Norton targets Wyoming: After several unsuccessful efforts to lobby state legislatures to support DC statehood, Eleanor Holmes Norton announced a new strategy to try to remove statehood from Wyoming, as it is smaller than DC. (DCist, Nick Clark)
Metro will suspend all service on the Red Line for the next 8 months to allow repair crews to finish work on the line more quickly. Shuttle buses will replace trains between Shady Grove and Glenmont.
According to Metro spokesman Stan Dessel, Metro is tired of the constant weekend track work. "Frankly, we're just as sick of the slow trickle of repairs as the customers are. We decided it would simply be faster to just fix everything at once," Dessel said.
Dessel said customers should also consider alternative commuting methods, like driving. Customers who drive or take the shuttle buses should expect to add an additional 60-120 minutes to their travel time.
Riders from Shady Grove can also drive to Vienna and take the Orange Line.
Governors Bob McDonnell and Martin O'Malley announced plans to spend $10 billion to build a new freeway across the Potomac River in order to accommodate the Metro riders, but added that funding is too scarce to contribute more to speed up the Metro repairs. "We think this is the best way to use our state transportation dollars to help commuters," said Virginia Secretary of Transportation Sean Proaughton.
In addition, MARC will add new service on the Brunswick Line. CSX announced that it would allow MARC to run more trains and actually tell its dispatchers to give priority to passenger trains on the line, as opposed to previous times when they claimed to have done so but dispatchers did not actually follow through.
Metro is launching a new public relations campaign around the closure, called "Red Line: Deal With It." Customers will see construction walls at Red Line station entrances with slogans like, "8 Months Isn't So Bad, Is It?" and "No More Delays. No More Red Line."
Organizers of large national events are also being informed. A national tea party convention has already modified its website to inform attendees driving to the region from points north on I-95 to take the Beltway to Vienna instead of driving to Glenmont or using any other station.
Metro will suspend all work on other lines, including Silver Line construction, in order to complete the work in 8 months. "We hope that by the time the Red Line reopens, we'll only have to single-track twice a month," said WMATA CEO Richard Snarles.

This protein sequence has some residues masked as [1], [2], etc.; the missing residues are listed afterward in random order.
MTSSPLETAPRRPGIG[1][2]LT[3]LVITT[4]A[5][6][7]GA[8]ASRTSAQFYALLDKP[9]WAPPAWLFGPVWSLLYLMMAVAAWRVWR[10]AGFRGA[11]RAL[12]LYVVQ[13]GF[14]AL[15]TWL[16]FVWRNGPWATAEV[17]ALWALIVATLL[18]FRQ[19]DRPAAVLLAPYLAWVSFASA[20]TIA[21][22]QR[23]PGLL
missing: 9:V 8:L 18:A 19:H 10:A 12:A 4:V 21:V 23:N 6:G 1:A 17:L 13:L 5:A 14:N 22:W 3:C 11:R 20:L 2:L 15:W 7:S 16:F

Dessel said Metro is working with Mayor Gray to hire thousands of unemployed District residents to help with the 24-hour repairs. The program is part of a new employment program called "One City, One Line."
A social media component of the program, called "Metro Fast Forward," will equip track workers with helmet video cameras and editing software so that they can produce videos of the work in real time.
This concept has actually been in the works for over a year. Previous WMATA spokesperson Lisa Dystone planned not to tell riders about the closure, arguing that nobody would notice. However, Michael Perkins noticed an obscure footnote in a WMATA Board presentation and encouraged officials to mount a larger campaign to inform riders.
Some have already criticized Metro's plan. The critical blog DeCrapify DC Metro said 8 months is far longer than needed to finish the work. Another blog and popular Twitter account, WTF WMATA, wrote that customers deserve better treatment and vowed to hold Metro accountable.
How will you adjust to the Red Line closing? Let us know in the comments.
The proliferation of smartphones and texting while driving has created serious problems for pedestrian and bicycle safety, but a new application, just announced, could solve these problems.
I recently interviewed local cyclists about the new TextSight application, now available for a wide variety of GPS-enabled smartphones:
The revolutionary app allows texting drivers to "see" bicyclists and pedestrians in their path, and promises to significantly cut down on incidents of drivers hitting these other road users.
Greenbelt Mayor Pro Tem Emmett Jordan, Dr. Allen Lim of Skratch Labs and author of the The Feed Zone cookbook, and cyclocross superstar Tim Johnson all shared their thoughts for the video. The product demos were done in conjunction with Tim Johnson's Ride on Washington and sponsored by Proteus Bicycles in College Park.
- How might the new Metro loop work?
- More roads won't solve traffic on I-95 in Northern Virginia
- Want the urban lifestyle? DC's best corner is...
- The reason cyclists love green bike lanes
- Can we build up around MARC stations?
- How does DC's proposed Metro loop compare?
- Metro maps out loop line between DC and Arlington